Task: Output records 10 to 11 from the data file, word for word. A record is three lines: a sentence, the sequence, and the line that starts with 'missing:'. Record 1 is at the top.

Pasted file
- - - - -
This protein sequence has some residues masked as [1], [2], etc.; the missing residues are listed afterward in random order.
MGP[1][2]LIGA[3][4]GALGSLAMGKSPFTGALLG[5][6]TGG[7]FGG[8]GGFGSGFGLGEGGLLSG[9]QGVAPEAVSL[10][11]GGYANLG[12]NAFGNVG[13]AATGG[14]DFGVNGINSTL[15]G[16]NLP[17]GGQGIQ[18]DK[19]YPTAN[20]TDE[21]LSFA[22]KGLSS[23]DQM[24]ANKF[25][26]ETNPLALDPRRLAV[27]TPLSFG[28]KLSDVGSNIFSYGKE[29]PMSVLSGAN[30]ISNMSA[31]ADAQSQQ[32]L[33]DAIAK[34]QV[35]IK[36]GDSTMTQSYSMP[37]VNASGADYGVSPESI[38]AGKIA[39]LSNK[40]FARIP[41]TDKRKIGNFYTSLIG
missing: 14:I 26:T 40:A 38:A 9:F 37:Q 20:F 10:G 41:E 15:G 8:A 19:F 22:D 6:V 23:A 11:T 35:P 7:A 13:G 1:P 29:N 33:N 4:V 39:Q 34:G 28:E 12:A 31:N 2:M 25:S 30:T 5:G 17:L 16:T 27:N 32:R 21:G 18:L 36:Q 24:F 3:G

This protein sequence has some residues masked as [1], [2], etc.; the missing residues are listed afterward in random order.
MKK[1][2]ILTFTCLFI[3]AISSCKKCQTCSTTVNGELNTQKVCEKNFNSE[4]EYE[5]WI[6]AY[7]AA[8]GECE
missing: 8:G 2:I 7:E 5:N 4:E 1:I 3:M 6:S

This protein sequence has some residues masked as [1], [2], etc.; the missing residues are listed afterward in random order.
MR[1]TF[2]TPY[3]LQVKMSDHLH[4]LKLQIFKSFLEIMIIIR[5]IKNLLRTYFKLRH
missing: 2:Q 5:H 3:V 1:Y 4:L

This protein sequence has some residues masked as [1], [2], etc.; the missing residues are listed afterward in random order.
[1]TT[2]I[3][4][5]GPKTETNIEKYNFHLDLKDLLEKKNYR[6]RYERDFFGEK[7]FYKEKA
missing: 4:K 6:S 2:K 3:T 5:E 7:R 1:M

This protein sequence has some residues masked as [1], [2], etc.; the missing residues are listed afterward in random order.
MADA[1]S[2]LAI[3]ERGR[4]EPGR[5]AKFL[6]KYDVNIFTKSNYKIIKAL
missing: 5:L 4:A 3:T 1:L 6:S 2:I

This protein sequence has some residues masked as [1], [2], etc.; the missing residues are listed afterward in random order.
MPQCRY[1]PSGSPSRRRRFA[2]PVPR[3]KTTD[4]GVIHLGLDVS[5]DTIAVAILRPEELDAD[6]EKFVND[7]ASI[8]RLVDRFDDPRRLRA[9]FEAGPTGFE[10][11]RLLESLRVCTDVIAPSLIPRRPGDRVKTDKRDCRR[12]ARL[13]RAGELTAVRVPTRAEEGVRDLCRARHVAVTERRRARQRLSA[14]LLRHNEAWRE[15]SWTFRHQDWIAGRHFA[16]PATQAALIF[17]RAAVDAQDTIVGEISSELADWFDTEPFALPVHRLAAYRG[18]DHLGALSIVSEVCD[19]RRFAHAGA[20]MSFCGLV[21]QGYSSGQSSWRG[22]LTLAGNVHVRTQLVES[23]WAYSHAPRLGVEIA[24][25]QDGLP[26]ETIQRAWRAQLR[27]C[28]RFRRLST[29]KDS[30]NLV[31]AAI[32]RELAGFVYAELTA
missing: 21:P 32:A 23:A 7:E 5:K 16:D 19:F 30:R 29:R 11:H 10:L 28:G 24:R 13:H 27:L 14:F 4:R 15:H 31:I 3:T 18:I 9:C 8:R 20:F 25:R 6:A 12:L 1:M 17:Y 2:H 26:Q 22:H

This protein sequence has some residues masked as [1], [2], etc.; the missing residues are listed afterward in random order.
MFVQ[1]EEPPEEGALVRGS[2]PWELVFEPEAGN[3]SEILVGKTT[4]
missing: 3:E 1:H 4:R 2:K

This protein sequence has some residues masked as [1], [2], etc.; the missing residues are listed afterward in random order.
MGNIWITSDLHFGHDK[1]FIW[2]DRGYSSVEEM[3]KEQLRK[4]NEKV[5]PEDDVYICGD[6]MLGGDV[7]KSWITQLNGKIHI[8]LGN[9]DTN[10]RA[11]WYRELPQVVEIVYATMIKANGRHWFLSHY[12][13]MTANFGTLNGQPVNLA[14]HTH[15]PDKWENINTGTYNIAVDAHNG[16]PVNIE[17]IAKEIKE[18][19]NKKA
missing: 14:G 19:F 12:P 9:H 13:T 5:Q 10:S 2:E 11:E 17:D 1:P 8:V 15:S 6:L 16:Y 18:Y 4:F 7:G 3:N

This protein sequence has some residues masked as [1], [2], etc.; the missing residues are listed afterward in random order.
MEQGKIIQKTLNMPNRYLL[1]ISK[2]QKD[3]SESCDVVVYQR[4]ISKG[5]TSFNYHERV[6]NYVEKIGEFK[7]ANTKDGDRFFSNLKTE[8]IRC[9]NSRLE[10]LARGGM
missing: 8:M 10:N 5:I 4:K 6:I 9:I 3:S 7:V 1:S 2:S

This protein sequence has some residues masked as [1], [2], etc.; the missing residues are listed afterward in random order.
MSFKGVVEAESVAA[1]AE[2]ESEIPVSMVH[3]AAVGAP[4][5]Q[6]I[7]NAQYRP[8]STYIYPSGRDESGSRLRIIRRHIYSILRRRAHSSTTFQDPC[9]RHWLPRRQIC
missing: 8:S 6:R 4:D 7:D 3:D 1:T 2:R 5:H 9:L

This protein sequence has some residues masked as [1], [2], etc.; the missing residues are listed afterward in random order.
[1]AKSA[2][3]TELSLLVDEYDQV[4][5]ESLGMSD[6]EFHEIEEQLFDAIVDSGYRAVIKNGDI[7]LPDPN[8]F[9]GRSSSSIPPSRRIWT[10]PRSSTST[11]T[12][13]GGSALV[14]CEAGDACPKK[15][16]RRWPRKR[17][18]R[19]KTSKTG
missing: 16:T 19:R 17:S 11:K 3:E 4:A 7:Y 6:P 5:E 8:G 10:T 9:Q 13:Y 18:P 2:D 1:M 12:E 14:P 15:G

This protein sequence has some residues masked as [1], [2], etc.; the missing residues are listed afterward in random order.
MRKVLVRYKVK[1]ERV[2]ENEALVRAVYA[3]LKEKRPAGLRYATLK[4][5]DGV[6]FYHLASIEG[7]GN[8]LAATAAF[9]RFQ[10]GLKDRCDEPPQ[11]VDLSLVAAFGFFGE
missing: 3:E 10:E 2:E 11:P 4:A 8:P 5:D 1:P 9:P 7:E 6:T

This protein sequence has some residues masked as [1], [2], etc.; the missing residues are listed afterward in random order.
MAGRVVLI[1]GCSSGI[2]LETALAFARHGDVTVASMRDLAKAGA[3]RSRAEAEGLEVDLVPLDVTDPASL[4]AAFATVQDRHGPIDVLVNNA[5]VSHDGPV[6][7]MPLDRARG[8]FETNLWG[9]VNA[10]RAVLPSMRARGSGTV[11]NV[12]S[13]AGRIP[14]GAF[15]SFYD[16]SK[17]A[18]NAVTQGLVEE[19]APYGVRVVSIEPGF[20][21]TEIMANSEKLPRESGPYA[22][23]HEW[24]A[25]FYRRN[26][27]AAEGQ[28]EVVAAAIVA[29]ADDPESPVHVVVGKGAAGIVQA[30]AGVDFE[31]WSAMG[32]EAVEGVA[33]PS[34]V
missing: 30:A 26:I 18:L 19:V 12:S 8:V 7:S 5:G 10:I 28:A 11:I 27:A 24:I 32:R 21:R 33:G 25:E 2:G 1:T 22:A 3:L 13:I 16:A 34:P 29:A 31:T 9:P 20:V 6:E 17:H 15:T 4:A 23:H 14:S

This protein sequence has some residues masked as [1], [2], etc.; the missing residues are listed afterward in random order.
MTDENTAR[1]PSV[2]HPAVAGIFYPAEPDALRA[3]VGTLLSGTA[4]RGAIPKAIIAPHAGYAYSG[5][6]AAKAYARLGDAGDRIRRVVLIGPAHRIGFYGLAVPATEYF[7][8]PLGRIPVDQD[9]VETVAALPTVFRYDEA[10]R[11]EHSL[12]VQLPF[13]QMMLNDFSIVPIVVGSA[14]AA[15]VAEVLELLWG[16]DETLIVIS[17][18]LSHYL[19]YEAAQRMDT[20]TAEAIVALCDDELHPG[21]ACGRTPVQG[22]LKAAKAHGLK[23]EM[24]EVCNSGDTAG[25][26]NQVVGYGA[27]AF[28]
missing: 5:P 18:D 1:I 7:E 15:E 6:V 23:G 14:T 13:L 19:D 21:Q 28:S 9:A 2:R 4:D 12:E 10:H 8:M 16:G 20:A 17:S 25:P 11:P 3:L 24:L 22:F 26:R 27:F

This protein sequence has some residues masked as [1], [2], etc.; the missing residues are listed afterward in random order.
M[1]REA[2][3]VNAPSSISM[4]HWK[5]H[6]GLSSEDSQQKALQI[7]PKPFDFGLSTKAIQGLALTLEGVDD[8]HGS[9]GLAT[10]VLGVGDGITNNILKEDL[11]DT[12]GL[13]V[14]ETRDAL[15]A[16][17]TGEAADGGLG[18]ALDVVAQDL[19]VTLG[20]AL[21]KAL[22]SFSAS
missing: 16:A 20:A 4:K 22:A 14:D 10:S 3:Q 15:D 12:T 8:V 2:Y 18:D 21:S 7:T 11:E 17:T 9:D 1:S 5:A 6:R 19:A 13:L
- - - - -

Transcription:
This protein sequence has some residues masked as [1], [2], etc.; the missing residues are listed afterward in random order.
MSFKGVVEAESVAA[1]AE[2]ESEIPVSMVH[3]AAVGAP[4][5]Q[6]I[7]NAQYRP[8]STYIYPSGRDESGSRLRIIRRHIYSILRRRAHSSTTFQDPC[9]RHWLPRRQIC
missing: 8:S 6:R 4:D 7:D 3:D 1:T 2:R 5:H 9:L

This protein sequence has some residues masked as [1], [2], etc.; the missing residues are listed afterward in random order.
[1]AKSA[2][3]TELSLLVDEYDQV[4][5]ESLGMSD[6]EFHEIEEQLFDAIVDSGYRAVIKNGDI[7]LPDPN[8]F[9]GRSSSSIPPSRRIWT[10]PRSSTST[11]T[12][13]GGSALV[14]CEAGDACPKK[15][16]RRWPRKR[17][18]R[19]KTSKTG
missing: 16:T 19:R 17:S 11:K 3:E 4:A 7:Y 6:P 5:E 8:G 10:T 9:Q 13:Y 18:P 2:D 1:M 12:E 14:P 15:G